But the debate is now turning to who charges and who hears the case. The General is obviously correct and the Director of Military Prosecution is simply doing her job but that is only pertinent while we accept the current regulations as being the best available to maintain military discipline and the rule of law to the satisfaction of Government, the Military and the people.
There are some who suggest that isn’t the case and that can be only a positive in a democracy.
Let the debate run it’s course.
Ms Gillard took a swipe at the media for not focusing on issues of “real concern”, saying there was a “ridiculous” debate about the need for more tanks.
“You may as well send them a submarine,” she said.
Good line PM. I bet we’ll hear about it for a while but it is disingenuous and trivializes the debate.
I’ve heard it all before. Not the submarine bit but people saying tanks are useless in certain theatres. They were never going to work in South Vietnam due to the jungle. You only need to ask an infantryman whose arse was saved by Centurions, including this one, as to how effective the tanks were.
Generals of the arm chair variety are today saying Afghanistan is not tank country and if you look at the mountainous terrain you might tend to agree. However, it isn’t all mountainous as I’ve seen any amount of videos of soldiers patrolling in decidedly flat terrain and if I’ve seen it once then there exists a case for deploying tanks.
The Canadians have deployed their Leopards even though they aren’t air-conditioned likes ours.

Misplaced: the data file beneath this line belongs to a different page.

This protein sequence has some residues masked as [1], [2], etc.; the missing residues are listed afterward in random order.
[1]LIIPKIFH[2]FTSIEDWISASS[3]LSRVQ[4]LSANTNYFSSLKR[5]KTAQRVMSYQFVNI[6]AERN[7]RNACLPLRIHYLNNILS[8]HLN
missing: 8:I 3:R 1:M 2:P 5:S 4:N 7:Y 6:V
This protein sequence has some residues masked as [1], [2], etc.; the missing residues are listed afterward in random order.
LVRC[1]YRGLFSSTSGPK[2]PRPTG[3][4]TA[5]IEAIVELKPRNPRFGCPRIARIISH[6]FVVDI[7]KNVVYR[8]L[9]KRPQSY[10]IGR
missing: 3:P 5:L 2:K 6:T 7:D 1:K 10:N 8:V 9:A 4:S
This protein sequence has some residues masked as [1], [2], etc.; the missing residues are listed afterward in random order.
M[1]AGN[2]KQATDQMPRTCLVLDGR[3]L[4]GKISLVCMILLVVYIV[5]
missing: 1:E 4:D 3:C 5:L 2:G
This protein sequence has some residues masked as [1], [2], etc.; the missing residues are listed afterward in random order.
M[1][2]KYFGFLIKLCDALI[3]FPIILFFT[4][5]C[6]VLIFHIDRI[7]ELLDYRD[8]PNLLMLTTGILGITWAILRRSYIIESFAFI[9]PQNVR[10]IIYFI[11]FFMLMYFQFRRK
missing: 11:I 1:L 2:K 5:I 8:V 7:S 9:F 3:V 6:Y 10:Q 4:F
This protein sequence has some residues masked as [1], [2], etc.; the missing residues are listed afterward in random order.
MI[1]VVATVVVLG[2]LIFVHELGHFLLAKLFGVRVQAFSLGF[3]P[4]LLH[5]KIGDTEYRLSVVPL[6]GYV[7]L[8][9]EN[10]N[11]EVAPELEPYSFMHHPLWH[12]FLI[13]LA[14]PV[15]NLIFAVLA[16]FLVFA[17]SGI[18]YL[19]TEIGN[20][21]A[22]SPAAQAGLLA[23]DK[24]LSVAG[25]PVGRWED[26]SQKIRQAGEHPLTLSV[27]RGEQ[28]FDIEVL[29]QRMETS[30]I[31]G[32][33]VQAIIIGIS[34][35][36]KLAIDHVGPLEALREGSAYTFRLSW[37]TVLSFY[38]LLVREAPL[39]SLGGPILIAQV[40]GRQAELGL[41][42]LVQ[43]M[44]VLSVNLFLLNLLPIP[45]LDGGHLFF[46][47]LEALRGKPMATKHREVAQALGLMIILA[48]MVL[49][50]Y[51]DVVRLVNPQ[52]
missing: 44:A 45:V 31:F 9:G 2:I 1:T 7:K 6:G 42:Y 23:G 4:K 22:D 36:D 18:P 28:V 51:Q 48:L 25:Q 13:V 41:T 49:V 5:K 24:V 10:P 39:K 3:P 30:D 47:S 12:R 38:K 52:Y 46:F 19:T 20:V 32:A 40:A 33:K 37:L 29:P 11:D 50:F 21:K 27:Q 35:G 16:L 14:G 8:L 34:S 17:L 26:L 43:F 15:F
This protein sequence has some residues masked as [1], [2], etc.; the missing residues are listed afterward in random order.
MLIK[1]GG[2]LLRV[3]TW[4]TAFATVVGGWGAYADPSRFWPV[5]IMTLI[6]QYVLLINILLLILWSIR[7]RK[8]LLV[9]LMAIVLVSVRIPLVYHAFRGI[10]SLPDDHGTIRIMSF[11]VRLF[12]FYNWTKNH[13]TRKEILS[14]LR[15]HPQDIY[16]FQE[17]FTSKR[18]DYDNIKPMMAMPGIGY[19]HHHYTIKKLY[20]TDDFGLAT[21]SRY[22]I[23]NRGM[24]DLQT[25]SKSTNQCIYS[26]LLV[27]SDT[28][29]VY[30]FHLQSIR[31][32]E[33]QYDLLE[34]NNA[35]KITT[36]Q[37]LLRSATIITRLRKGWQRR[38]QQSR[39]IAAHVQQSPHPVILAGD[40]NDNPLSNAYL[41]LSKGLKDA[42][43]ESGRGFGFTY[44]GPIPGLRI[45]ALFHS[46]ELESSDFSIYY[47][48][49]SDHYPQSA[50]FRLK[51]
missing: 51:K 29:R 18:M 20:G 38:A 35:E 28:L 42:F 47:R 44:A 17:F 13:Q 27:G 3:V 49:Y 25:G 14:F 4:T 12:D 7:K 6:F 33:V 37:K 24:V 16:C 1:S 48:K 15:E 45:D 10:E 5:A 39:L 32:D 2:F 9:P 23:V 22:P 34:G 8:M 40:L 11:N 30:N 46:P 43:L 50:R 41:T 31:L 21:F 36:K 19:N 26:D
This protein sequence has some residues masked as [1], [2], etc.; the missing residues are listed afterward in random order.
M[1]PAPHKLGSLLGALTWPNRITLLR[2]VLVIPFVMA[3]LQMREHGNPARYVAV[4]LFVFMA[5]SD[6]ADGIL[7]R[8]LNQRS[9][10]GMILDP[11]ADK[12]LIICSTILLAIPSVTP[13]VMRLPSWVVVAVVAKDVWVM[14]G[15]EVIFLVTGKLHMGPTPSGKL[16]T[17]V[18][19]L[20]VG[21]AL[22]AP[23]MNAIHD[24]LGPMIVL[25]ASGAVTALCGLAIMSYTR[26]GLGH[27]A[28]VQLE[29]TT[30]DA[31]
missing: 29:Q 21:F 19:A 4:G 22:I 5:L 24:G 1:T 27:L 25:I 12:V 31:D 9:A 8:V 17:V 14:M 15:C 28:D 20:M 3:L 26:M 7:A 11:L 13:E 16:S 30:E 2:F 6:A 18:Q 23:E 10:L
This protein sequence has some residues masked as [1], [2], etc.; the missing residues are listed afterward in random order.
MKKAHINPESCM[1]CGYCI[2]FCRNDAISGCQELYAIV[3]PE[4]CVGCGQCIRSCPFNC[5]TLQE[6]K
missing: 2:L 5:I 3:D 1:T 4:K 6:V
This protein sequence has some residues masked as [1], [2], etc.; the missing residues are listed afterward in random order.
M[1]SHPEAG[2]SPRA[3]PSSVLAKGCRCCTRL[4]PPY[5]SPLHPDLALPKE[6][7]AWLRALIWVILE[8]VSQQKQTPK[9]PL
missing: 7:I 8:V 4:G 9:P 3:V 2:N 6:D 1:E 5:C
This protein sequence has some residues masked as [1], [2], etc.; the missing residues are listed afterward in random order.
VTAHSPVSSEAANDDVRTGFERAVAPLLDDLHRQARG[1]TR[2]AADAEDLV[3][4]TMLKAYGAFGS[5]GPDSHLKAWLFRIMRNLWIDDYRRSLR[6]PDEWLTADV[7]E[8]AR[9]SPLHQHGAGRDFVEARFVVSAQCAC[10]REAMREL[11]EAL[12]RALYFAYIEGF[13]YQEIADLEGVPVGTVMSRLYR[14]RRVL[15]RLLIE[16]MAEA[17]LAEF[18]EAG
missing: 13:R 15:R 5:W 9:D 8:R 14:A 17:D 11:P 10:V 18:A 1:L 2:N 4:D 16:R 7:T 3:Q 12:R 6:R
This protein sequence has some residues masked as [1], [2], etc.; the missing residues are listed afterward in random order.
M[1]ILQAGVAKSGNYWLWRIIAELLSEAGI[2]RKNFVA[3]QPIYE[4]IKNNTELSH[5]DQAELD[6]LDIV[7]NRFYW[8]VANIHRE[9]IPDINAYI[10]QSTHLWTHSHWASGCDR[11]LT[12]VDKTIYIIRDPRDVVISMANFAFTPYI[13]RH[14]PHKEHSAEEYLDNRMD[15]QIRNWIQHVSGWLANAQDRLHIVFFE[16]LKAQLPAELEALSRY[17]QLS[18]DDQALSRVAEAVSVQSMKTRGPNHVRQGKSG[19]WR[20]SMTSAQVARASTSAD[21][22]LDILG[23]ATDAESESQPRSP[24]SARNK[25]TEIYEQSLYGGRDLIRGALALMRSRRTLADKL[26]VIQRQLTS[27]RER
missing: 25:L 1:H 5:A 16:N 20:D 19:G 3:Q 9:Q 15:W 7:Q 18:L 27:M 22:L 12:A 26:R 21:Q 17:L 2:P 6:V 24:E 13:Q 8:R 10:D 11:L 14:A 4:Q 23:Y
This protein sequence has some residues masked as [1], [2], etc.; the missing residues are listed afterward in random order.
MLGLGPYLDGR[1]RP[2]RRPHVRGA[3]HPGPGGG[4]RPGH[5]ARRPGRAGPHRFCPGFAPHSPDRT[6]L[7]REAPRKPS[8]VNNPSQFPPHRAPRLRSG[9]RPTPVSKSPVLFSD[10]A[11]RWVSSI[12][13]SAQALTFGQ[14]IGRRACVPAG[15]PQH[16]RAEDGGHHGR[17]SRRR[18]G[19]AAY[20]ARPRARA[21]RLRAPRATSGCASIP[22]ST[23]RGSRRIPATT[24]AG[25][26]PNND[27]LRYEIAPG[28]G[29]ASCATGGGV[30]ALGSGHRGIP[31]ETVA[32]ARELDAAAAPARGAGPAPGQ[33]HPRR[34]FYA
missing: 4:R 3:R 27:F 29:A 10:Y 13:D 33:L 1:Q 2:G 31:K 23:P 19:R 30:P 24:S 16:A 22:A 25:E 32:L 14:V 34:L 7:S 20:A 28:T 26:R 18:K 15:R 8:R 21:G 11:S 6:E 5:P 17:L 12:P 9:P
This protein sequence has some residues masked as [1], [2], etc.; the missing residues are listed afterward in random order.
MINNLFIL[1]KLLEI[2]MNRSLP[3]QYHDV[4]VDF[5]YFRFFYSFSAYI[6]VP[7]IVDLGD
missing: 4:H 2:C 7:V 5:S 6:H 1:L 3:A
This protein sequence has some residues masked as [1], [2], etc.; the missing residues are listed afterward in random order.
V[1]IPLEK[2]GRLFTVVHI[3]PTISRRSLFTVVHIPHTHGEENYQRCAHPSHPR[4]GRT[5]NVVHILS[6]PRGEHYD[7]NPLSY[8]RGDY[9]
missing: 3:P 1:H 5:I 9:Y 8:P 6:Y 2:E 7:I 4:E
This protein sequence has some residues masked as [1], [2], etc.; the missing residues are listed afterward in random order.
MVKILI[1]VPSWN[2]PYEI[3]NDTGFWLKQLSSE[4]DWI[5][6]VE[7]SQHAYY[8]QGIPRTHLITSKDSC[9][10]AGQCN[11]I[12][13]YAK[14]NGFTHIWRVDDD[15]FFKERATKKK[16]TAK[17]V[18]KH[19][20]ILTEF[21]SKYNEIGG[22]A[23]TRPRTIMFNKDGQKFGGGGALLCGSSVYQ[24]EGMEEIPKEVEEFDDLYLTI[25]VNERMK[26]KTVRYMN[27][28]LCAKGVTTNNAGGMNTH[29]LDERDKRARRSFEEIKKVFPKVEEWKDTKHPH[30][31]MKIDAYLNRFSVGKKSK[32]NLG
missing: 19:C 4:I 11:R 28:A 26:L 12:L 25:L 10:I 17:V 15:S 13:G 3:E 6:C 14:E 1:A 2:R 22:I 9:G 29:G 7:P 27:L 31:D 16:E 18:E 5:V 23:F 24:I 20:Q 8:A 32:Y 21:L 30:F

This from a US defense site
“The heavily protected direct fire capability of a main battle tank is an invaluable tool in the arsenal of any military. The intensity of recent conflicts in Central Asia and the Middle East has shown western militaries that tanks provide protection that cannot be matched by more lightly armoured wheeled vehicles…. [Canada’s existing Leopard C2/1A5] tanks have also provided the Canadian Forces (CF) with the capability to travel to locations that would otherwise be inaccessible to wheeled light armoured vehicles, including Taliban defensive positions.”
The Dutch had their Leopards there as did the Danes while the US do have Abrahams deployed so maybe it isn’t that simple.
Generals are political creatures as well as soldiers and they will be very well aware that the current government doesn’t want to deploy any more soldiers to Afghanistan. So to say “we would like tanks” could be seen as a bad career move. On the other hand, if the government were to say “we are looking at expanding our Afghanistan force to build it up to a independent group and would you like tanks with that? you might get a different answer.
DO we need tanks in Afghanistan or do we want them there? I don’t really know as I don’t know all of the considerations but I do know we are not going to have an open debate about the issue.
In case you wonder what us retired soldiers think of the recent decision to court martial three soldiers due to their actions in Afghanistan then here is a letter doing the rounds of the ex-service community with explanatory notes by a Vietnam Veteran.